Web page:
Return to the Electrical Wiring Forum | Post a Follow-Up

one light, two switches

Posted by lucky1_gardener (My Page) on
Thu, Jun 28, 12 at 0:11

We've lived in our house for 13 years (a 40 year old house) and this has been a strange thing that happens every few months or so. In our laundry room we have a light, it is controlled by a switch in the garage and one switch in our house in the hall. On occasion when the light switch is flipped in the hall to turn that light on, the light doesn't go on. If I then flip the switch in the garage it does go on and then there won't be any issues with it again for months. It's always the same switch that will not turn it on, but once the garage one is flipped it works. The switch in the garage is closest to the main panel, not sure if that makes a difference.

Follow-Up Postings:

RE: one light, two switches

Is the problem something you can test? If you put the hall switch in one position, will the garage switch always work (or not work). Try the other position with the hall switch. If the problem is repeatable, then I'd be inclined to think that someone used an ordinary switch when they should have used a three-way switch. One way to tell, without opening the box, is that three-way switches are NOT labeled "on" or "off".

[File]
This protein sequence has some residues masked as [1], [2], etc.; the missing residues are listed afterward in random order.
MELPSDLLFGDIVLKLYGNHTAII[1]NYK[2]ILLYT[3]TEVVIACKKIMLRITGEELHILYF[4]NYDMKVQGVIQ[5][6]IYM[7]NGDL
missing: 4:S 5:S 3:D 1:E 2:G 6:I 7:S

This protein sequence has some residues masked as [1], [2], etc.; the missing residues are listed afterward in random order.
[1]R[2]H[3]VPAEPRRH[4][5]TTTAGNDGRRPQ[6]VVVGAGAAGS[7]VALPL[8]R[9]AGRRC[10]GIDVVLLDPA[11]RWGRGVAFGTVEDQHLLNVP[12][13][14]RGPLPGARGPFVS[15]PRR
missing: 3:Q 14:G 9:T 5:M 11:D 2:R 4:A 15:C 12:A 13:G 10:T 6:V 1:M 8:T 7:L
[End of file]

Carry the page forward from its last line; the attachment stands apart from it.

If you can repeat the problem, it might just be a bad switch or something off in the wiring. "Back stabbing" devices can cause weird problems too.

RE: one light, two switches

Sounds like a 3-way switch setup. If connected improperly at one or both switches, the light will be ON only when the switches are in a particular position.

RE: one light, two switches

Thanks for your replies! The switches both are not labeled. I'm guessing it has to do with how one is wired. But, it's not something that can be repeated. It's very random and will be months between happening.

RE: one light, two switches

"The switches both are not labeled."

Three way and four way switches are not normally labeled with off-on positions since the operation of each depends on the position of the other(s).

You may have the more commonly used of the two switches simply starting to wear out.

 o Post a Follow-Up

Please Note: Only registered members are able to post messages to this forum.

    If you are a member, please log in.

    If you aren't yet a member, join now!

Return to the Electrical Wiring Forum

Information about Posting

  • You must be logged in to post a message. Once you are logged in, a posting window will appear at the bottom of the messages. If you are not a member, please register for an account.
  • Please review our Rules of Play before posting.
  • Posting is a two-step process. Once you have composed your message, you will be taken to the preview page. You will then have a chance to review your post, make changes and upload photos.
  • After posting your message, you may need to refresh the forum page in order to see it.
  • Before posting copyrighted material, please read about Copyright and Fair Use.
  • We have a strict no-advertising policy!
  • If you would like to practice posting or uploading photos, please visit our Test forum.
  • If you need assistance, please Contact Us and we will be happy to help.

Learn more about in-text links on this page here